Riding the Rhine River Bicycle Route

Oct 8th, 2012

I’ve talked to many Adventure Cycling members who rhapsodize about riding in Europe, including self-guided tours, where a tour company sets up your route and all your logistics (including luggage transport) and all you have to do is ride.

I’ve done every other kind of tour option besides this one so I was excited to get the opportunity to try out a 4-day journey on the Rhine River Bicycle Route, in this case from Cologne to Karlsruhe, all in Germany. The total trip amounted to about 330 kilometers, or just over 200 miles, of mostly flat terrain.

The trip was arranged for me (and full disclosure, paid for) by a consortium of 18 government agencies from four countries who are working to improve and brand the Rhine River route as a global cycling destination.

I wanted to try it, both because I’m always up for a good bike ride and I wanted to get a closer look at the development and marketing of an iconic cycle route. For Adventure Cycling, this is an important perspective as we develop more of our own cycling routes and help develop official U.S. Bicycle Routes.

One other reason is that I was in the neighborhood, just having participated in the first-ever conference on European Bicycle Tourism.

So what was it like? Here’s the good, the not-so-good, and the Ortlieb.

What I Loved About the Rhine River Bicycle Route

Mostly, it was awesome. The 200+ miles I traveled went through some beautiful areas, including gorgeous vineyards and rolling countryside. Even better were the very cool cities and towns, so compact, welcoming and colorful.

The people were friendly and the late September/early October weather was perfect, with 60-70 degree days and mostly blue skies, with a little river fog in the morning. I was generally able to stay on the route while enjoying the sights, smells, and sounds of the area.

Adventure Cycling Executive Director sees the sights along the Rhine River Route
Fog on the Rhine River, Germany
Jim Sayer

There were also many accommodation choices from neatly maintained private campgrounds to 1- to 5-star hotels. Unlike big parts of the U.S., the area is so settled that you don’t have to carry much gear because there will always be a shop or restaurant right around the corner, though on Sundays, most of those shops are closed.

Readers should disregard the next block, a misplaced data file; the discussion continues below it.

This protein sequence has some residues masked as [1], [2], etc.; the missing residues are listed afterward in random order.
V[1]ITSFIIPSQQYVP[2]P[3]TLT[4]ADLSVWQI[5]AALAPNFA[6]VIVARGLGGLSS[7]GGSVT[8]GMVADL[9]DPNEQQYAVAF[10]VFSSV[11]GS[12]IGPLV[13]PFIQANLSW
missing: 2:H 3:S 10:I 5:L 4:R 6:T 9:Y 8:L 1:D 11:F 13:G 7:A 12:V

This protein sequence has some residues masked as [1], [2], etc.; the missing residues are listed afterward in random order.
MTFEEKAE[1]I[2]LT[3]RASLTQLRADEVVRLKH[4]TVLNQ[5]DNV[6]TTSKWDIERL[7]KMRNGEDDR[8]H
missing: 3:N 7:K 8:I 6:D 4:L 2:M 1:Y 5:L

A Few Good Things to Know

What was not so good? It really depends on your taste, but if you are keen on riding flat terrain, you’re in luck. But adjacent to the route, there are plenty of quiet paths and roads up into the hillsides, with spectacular views for those who need a vista.

In the lovely town of Rudescheim am Rhein, there are paved public walkways and bikeways that rise up 1,000 feet to stunning overlooks of vineyards, the river, and a huge swath of Germany and France.

Another heads-up: You will periodically navigate away from the river and around some major industrial sites — but these are only occasional and to me, they were part of the route’s attraction. Seeing not only beautiful countryside and interesting towns, but also real life and industry of all kinds is important as it has been part of life on the Rhine for centuries.

Really, the only problem I encountered was that the signage sometimes lost me, and it wasn’t just a language issue.

Signs on the Rhine River Bicycle Route
Jim decodes the signs along the Rhine River Bicycle Route.
Jim Sayer

The coordinator for the route development project, Melanie Vidin, had alerted me to this issue and told me that they will be revising the signage in a major way next year. So that’s good news for folks wanting to experience this always-stimulating route.

Finally, the Ortlieb

In the U.S., you see a McDonald’s every few miles. In Germany, you see Ortlieb panniers everywhere! (Of course, I had one for my everyday stuff.) As a veteran bike traveler, it was so wonderful to see so many bikes with such high-quality panniers.

It was also wonderful to see so many people riding on this route, from seniors to little kids, for multi-day trips and day rides. If Adventure Cycling and our partners can even come close to this type of popularity on our routes or on U.S. Bicycle Routes, we will have done something magical.

For more information on the Rhine River Bicycle Route, which travels from the Netherlands to Switzerland and also happens to be Route #15 in the EuroVelo continental cycling network, visit the Rhine River route’s webpage. Auf Wiedershen!

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